should I tightly clingwrap my croissant dough?
Question: In the Julia Child-video for making croissants, Esther (the french lady who does the baking in the video) wraps her dough very tightly in cling film before she puts the fridge to rise.
I'm doing the same thing when making croissants, but I actually have no clue what this does to the process. It feels counter intuitive somehow: why am I not giving this dough all the room it wants and needs to grow?
The dough grows, thus rises, despite the restraint of the cling film, but I can't help thinking: is it better to just leave it to rise freely? Does any one here know why she does this?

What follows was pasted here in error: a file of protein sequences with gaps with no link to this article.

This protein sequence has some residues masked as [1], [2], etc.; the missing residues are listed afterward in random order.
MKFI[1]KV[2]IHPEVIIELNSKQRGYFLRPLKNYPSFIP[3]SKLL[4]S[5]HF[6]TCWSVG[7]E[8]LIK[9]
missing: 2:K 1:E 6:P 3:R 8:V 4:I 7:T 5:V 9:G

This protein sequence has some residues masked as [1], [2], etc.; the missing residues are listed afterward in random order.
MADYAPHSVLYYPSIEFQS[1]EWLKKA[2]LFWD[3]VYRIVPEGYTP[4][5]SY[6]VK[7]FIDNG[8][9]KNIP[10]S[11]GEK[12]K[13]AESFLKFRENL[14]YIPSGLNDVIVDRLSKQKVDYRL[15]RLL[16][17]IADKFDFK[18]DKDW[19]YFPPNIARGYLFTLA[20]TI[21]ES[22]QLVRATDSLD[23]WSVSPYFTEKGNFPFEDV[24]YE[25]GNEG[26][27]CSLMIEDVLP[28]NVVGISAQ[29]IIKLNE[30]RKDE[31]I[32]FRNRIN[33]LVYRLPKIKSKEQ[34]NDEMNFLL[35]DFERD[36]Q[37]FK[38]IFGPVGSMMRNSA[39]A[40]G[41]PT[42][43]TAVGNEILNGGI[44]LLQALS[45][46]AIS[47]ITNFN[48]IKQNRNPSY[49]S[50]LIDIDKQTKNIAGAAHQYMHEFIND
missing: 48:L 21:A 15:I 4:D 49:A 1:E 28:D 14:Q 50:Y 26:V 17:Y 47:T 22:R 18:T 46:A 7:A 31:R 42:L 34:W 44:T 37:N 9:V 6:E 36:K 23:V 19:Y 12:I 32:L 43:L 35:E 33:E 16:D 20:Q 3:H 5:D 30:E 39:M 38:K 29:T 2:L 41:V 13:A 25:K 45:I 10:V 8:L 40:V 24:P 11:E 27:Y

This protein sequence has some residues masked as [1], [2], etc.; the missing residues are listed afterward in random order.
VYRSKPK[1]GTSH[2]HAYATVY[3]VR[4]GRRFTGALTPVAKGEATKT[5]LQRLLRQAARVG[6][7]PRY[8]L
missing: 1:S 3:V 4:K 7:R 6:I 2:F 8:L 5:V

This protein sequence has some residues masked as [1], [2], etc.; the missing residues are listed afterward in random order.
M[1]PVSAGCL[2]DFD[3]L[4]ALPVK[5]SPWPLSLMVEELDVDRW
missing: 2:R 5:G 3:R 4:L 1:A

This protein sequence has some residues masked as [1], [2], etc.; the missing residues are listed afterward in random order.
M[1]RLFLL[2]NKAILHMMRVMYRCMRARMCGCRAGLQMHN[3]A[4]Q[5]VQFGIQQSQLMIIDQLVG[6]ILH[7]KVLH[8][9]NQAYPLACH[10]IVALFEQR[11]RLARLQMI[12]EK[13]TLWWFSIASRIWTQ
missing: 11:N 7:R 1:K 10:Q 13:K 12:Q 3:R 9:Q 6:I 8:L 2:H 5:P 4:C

I have noticed (or maybe I'm just imagining things...) that upon rolling out the dough (that rested in tight cling film) it feels rather resistant, almost overdeveloped, even though I have not been kneading the dough to a point where it could be overworked.
If any of you guys can shed your light on this would be grateful!